It depends on how you view them. In 'There are 100 cents in a dollar', you're talking about how many cents there in a dollar - since this idea includes the idea of many cents, the plural is used. In '$20 is a lot to lose', on the other hand, the idea is of an amount of money ($20) and in this way it is like one unit in itself. In addition, if the dollars are US dollars, there is a $20 note, so the speaker could be thinking about the $20 note.

It can be a bit difficult to see in this abstract, so if you have any more specific questions, please don't hesitate to ask us.

All the best,
Kirk
The LearnEnglish Team

Elli3 提交于 周三, 07/12/2016 - 02:57

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Hi there, Would you consider "noodles" a count or uncount noun. "I've eaten too much noodles" and "I've eaten too many noodles" –– which of these two sentences is incorrect? Thank you!

Hi Elli3,

'Noodles' is a countable nouns, and so we would say 'too many noodles'. By contrast, 'spaghetti' and 'rice' are uncountable.

 

Best wishes,

Peter

The LearnEnglish Team

Andrew international 提交于 周五, 11/11/2016 - 16:12

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Dear Sir Please tell me whether this sentence is correct or not. In my opinion it is correct but I would like to know your answer. A pair of cotton trousers is Rs. 2000.00. I think it is correct because 'A pair' is the subject. Thank you. Best regards

Hello Andrew international,

Yes, that sentence is correct. The subject is the noun phrase 'A pair of cotton trousers', which is singular.

 

Best wishes,

Peter

The LearnEnglish Team

Andrew international 提交于 周五, 11/11/2016 - 13:16

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Dear Sir I went through your website uncountable nouns and abstract nouns but I couldn't find an answer to this but it was very useful. My question is this: is 'life' an uncountable noun? I think it is so under abstract nouns but I have seen clauses such as - 'his life; 'their lives. Please explain this to me. Thank you in advance. Best regards Andrew international

Hello Andrew international,

Life can be both countable and uncountable. It depends on whether we are talking about life as a general notion or abstract concept, or about the life of a particular person or type of person.

 

Best wishes,

Peter

The LearnEnglish Team

MCWSL 提交于 周六, 05/11/2016 - 16:39

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Hello. The chair leg is broken Is ''chair leg'' compound noun? If it is so, can I change it to chair-leg? If it is not so, how can we make a difference between noun modifier and compound noun? Do we not use apostrophe(chair's leg) because it is a thing(chair), and preposition ''of'' should be used? Thank you.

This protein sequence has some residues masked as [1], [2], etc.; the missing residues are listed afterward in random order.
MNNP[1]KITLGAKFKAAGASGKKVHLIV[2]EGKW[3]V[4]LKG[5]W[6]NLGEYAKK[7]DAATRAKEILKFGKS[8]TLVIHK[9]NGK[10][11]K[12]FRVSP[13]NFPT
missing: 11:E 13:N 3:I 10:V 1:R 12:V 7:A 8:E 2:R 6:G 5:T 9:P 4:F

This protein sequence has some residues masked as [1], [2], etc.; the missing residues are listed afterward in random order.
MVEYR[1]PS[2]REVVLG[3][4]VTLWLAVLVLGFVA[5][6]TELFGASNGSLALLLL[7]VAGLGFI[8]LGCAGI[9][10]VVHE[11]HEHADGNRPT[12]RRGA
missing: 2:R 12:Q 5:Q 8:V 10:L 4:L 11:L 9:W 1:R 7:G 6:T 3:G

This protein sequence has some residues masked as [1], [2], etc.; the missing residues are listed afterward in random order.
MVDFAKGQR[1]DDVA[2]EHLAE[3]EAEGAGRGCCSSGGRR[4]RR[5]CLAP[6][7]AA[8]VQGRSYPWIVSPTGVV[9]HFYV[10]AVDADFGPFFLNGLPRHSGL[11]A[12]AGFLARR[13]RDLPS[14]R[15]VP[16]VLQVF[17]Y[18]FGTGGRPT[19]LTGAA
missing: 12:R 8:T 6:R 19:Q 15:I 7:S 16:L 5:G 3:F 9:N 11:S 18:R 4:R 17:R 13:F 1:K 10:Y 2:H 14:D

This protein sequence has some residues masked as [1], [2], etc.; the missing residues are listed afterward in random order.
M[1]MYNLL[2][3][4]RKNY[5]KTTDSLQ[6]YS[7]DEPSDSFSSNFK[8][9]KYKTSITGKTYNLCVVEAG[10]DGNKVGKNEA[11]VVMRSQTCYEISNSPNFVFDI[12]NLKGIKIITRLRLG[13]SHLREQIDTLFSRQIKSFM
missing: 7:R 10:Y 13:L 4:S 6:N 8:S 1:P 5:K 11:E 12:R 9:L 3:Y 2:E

Hello MCSWL,

Yes, it is a compound noun. Sometimes compound nouns are two separate words, sometimes they become one and sometimes there's a hyphen. In this case, it's 'chair leg'.
As far as I know, there is no simple way to know whether two nouns can be used together in a compound as they are here – it is a matter of convention, i.e. it's how people have come to use the language.

All the best,
Kirk
The LearnEnglish Team

MCWSL 提交于 周五, 04/11/2016 - 11:07

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Hello. If we hyphenate words in order to work as a compound adjective, do we use plural nouns? For example this sentence: She had a concealed-weapons permit. Shouldn't it be concealed-weapon permit? Thank you.

Hello MCSWL,

Normally the noun is singular in compound forms, though there are exceptions. In any case, in this case, I'd say 'concealed weapon permit'. Compound adjectives are normally noun + adj, noun + participle or adj + participle; 'concealed weapon' is an adj + noun, so a hyphen shouldn't be used there as far as I know.

If you haven't seen it already, Oxford has a page on hyphenation that might be of interest for you.

All the best,
Kirk
The LearnEnglish Team

MCWSL 提交于 周六, 29/10/2016 - 16:31

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Hello, why do we use apostrophe here : ''a two minutes' drive'' and in this sentence we do not ''a two minute rest''. How can I know whether to use apostrophe or an noun modifier? Thank you.

Hello MCWSL,

I would not use an apostrophe in either case, but would hyphenate the phrase:

a two-minute drive

a two-minute rest

In these examples two-minute is an adjective and no apostophe is used.

It is possible to use an apostrophe, but it must be written without the indefinite article and is then treated as an uncountable noun with a quantifier (similar to 'some' or 'plenty of'), not an adjective + noun:

two minutes' drive

two minutes' rest

 

Best wishes,

Peter

The LearnEnglish Team

MCWSL 提交于 周日, 23/10/2016 - 21:30

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Hello. Could you explain the difference between noun and noun that is formed from a verb. For example: swim,swimming or wet, wetness. Thank you.